Eleven members joined us during August. Welcome to them !
I became interested in Stoicism in about 2007 as a general philosophy that meshed well with Deism, my religious philosophy. Deism is non-dogmatic and has no moral code of its own. The Stoic pursuit of virtue was a good fit for me. I signed up for the Stoic Essential Studies in late 2008, but my busy schedule made too many demands on my time. My Stoic studies continued but along an unstructured path. Stoicism is still strongly woven into the fabric of my life. I may never become a sage, but I will always be a student and a philosopher.
I discovered stoic philosophy while watching a PBS documentary on the Empire of Rome. A quote stuck with me and I began looking up the information online. In my own life, I focus a lot on logic and looking at how an obstacle can be beneficial and used to my advantage so reading that these are fundamentals in Stoicism attracted me to learn more.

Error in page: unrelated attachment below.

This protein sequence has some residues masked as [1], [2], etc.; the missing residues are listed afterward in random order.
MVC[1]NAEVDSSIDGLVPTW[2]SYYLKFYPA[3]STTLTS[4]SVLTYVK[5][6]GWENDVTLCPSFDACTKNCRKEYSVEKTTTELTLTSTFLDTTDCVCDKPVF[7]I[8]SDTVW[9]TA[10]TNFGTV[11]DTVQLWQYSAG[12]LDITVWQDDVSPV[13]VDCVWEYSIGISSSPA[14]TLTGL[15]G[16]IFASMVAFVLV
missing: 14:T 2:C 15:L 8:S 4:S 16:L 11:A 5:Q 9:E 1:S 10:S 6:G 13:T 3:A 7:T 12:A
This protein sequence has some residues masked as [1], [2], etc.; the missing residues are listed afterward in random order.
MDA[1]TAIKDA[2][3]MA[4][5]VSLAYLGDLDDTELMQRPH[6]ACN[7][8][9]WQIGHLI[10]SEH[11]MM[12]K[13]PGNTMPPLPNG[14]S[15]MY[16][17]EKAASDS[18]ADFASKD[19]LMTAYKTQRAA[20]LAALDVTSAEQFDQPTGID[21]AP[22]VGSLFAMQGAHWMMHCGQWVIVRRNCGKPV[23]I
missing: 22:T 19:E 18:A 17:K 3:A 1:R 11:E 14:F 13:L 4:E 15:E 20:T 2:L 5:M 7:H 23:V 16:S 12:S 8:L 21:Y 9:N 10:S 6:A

Somewhere many years ago I encountered the Enchiridion. The simple injunction to live in accordance with the laws of nature and to seek control over only that which is mine has proved to be the most profoundly practical teaching I have yet encountered.
Although I have an undergraduate degree in philosophy from Regis U and the Pontifical Lateran U in Rome, Stoics were not given adequate attention. Like many, I dismissed them as passionless and merciless. Lately, I have been reading Marcus Aurelius and found a kindred spirit. Stoics can be joyful, active, emotional, and faithful friends/family members. They focus on what can be controlled or influenced and expend little time, attention, affections on what cannot be changed.
Nobody sent a comment yet... Be the first!